As anyone who's suffered through the affront to humanity known as Sublime With Rome knows, few things are more odious than white bands obsessed with the sounds of Jamaica. With their baseball caps, Sunglass Hut shades, and white basketball shorts, Slightly Stoopid looked more hideous than Sugar Ray in the "Fly" video.
But if you closed your eyes during “Devil’s Door", the straight-outta-Kingston horns and 16 layers of drum reverb suddenly made sense. That was doubly true if you were hideously baked and swinging in one of the hammocks in the nearby lounge area that was just like Jamaica’s Royal Decameron Club Caribbean resort, only in the middle of a wind-blown gravel baseball field in Squamish.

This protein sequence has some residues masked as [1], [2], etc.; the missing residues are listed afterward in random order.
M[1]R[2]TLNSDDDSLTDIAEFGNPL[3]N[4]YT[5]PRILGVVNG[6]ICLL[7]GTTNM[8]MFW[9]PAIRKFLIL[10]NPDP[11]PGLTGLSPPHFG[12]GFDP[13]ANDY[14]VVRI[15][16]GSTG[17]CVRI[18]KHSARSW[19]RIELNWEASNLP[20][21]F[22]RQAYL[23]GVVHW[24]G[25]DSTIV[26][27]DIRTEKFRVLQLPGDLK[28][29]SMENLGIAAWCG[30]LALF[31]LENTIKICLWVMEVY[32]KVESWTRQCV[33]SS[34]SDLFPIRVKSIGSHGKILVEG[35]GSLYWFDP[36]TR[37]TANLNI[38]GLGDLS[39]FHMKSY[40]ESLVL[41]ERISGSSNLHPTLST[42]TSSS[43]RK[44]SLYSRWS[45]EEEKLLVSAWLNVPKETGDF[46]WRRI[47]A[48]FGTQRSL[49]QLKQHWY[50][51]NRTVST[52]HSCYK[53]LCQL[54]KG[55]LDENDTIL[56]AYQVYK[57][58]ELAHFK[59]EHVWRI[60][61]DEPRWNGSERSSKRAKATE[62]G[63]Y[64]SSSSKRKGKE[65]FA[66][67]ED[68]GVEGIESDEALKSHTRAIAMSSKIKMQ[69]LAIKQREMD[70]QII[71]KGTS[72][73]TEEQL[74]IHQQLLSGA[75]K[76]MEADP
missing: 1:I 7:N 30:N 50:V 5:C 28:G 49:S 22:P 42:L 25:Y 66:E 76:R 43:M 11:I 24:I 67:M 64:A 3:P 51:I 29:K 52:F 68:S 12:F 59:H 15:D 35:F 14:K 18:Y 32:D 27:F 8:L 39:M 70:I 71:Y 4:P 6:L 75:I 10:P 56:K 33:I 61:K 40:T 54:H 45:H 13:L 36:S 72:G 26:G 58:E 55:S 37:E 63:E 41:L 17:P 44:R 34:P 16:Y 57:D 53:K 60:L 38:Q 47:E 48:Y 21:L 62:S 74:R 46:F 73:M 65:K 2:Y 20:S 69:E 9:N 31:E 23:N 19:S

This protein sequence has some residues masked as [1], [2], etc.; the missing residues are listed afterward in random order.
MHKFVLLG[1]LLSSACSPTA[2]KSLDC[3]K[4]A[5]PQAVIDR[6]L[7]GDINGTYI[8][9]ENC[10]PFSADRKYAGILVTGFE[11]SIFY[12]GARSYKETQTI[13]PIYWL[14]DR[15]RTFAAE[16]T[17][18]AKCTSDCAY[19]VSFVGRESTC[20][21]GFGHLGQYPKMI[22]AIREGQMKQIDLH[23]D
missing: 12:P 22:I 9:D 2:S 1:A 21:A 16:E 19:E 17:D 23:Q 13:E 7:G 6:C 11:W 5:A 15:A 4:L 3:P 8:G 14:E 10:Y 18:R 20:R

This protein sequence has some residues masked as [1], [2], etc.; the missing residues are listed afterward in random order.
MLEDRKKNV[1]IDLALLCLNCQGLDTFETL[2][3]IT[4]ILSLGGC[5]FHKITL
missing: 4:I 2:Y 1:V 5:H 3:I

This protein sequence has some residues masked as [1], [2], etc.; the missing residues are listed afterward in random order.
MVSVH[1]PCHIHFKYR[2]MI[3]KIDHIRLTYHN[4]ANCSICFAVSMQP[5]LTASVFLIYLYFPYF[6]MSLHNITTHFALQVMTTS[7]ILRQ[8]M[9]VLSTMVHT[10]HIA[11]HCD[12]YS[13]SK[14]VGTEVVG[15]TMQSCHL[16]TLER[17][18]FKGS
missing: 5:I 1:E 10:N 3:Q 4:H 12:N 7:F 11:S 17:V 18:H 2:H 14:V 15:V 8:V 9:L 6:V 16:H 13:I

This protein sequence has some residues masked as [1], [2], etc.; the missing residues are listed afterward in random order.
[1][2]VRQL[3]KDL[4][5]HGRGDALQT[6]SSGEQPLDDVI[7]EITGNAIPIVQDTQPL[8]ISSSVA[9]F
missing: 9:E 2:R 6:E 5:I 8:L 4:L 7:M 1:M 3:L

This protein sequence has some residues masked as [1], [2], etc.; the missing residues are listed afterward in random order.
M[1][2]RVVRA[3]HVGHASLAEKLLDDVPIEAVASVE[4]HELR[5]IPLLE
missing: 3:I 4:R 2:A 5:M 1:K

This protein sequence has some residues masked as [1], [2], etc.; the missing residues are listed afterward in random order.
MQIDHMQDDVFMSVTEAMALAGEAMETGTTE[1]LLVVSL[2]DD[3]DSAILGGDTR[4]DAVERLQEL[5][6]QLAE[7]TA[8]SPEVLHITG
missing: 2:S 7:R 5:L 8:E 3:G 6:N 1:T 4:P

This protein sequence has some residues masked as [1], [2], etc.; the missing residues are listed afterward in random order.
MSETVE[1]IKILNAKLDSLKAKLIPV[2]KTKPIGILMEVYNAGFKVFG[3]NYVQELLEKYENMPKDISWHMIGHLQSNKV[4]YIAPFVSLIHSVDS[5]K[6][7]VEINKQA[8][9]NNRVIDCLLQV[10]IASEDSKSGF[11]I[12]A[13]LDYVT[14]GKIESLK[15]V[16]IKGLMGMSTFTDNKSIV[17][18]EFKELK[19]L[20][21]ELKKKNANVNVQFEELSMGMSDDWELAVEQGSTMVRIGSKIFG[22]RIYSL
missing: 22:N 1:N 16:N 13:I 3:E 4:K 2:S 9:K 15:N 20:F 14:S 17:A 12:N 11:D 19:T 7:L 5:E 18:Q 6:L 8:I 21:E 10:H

ScHoolboy Q arrived on the Tantalus Stage looking more like he'd chugged a six-pack of Red Bull than inhaled a coffin-sized bong of sticky icky. Hyped as he was, the set-opening “Gangsta” failed to get any traction, mostly because there's nothing less gangsta than a bunch of sun-scorched West Coast white kids.
Not to get picky, but it's not exactly gangster, either to complain about being out of breath because you've had a two-day cold, especially while playing a country where hockey players spit out their teeth and then get back on the ice. But ScHoolboy Q at least proved a gamer, huffing and puffing his way through “Hands on the Wheel” while demanding to see some hands in the air. Refreshingly, no subsequent request was made to wave ’em around like we just don’t care.
“Too cute” didn’t begin to describe a five-year-old fan busting sick gangster moves while ScHoolboy Q announced “I don't give a fuck. The sun is out. I'm sick. I'm high. I'm drunk. And I know that motherfucker right there came for Sam Smith.” As for said fan’s six-month-old sister in the baby carriage, who needs eardrums anyway?